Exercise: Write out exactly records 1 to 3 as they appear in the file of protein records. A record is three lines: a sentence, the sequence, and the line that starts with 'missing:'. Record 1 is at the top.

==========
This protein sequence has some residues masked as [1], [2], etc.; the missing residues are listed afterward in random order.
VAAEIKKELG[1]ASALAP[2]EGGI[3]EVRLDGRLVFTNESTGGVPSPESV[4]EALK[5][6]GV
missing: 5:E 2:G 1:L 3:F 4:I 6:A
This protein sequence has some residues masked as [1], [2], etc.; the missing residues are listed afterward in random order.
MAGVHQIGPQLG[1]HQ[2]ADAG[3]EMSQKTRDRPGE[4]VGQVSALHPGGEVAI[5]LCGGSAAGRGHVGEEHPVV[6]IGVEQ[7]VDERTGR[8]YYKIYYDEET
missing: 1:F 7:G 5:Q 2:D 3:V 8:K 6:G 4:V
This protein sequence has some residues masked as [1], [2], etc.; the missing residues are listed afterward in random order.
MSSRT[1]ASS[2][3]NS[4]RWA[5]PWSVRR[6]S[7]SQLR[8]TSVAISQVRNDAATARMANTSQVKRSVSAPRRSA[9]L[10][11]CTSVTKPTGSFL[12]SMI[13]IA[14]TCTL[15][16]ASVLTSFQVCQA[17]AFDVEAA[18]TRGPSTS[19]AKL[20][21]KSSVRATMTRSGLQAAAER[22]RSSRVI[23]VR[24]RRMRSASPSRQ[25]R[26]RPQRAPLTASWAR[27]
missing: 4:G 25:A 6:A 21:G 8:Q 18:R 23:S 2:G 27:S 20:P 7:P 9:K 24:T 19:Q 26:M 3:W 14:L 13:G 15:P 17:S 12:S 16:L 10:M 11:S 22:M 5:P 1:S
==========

This protein sequence has some residues masked as [1], [2], etc.; the missing residues are listed afterward in random order.
VAAEIKKELG[1]ASALAP[2]EGGI[3]EVRLDGRLVFTNESTGGVPSPESV[4]EALK[5][6]GV
missing: 5:E 2:G 1:L 3:F 4:I 6:A
This protein sequence has some residues masked as [1], [2], etc.; the missing residues are listed afterward in random order.
MAGVHQIGPQLG[1]HQ[2]ADAG[3]EMSQKTRDRPGE[4]VGQVSALHPGGEVAI[5]LCGGSAAGRGHVGEEHPVV[6]IGVEQ[7]VDERTGR[8]YYKIYYDEET
missing: 1:F 7:G 5:Q 2:D 3:V 8:K 6:G 4:V
This protein sequence has some residues masked as [1], [2], etc.; the missing residues are listed afterward in random order.
MSSRT[1]ASS[2][3]NS[4]RWA[5]PWSVRR[6]S[7]SQLR[8]TSVAISQVRNDAATARMANTSQVKRSVSAPRRSA[9]L[10][11]CTSVTKPTGSFL[12]SMI[13]IA[14]TCTL[15][16]ASVLTSFQVCQA[17]AFDVEAA[18]TRGPSTS[19]AKL[20][21]KSSVRATMTRSGLQAAAER[22]RSSRVI[23]VR[24]RRMRSASPSRQ[25]R[26]RPQRAPLTASWAR[27]
missing: 4:G 25:A 6:A 21:G 8:Q 18:R 23:S 2:G 27:S 20:P 7:P 9:K 24:T 19:Q 26:M 3:W 14:L 13:G 15:P 17:S 12:S 16:L 10:M 11:S 22:M 5:P 1:S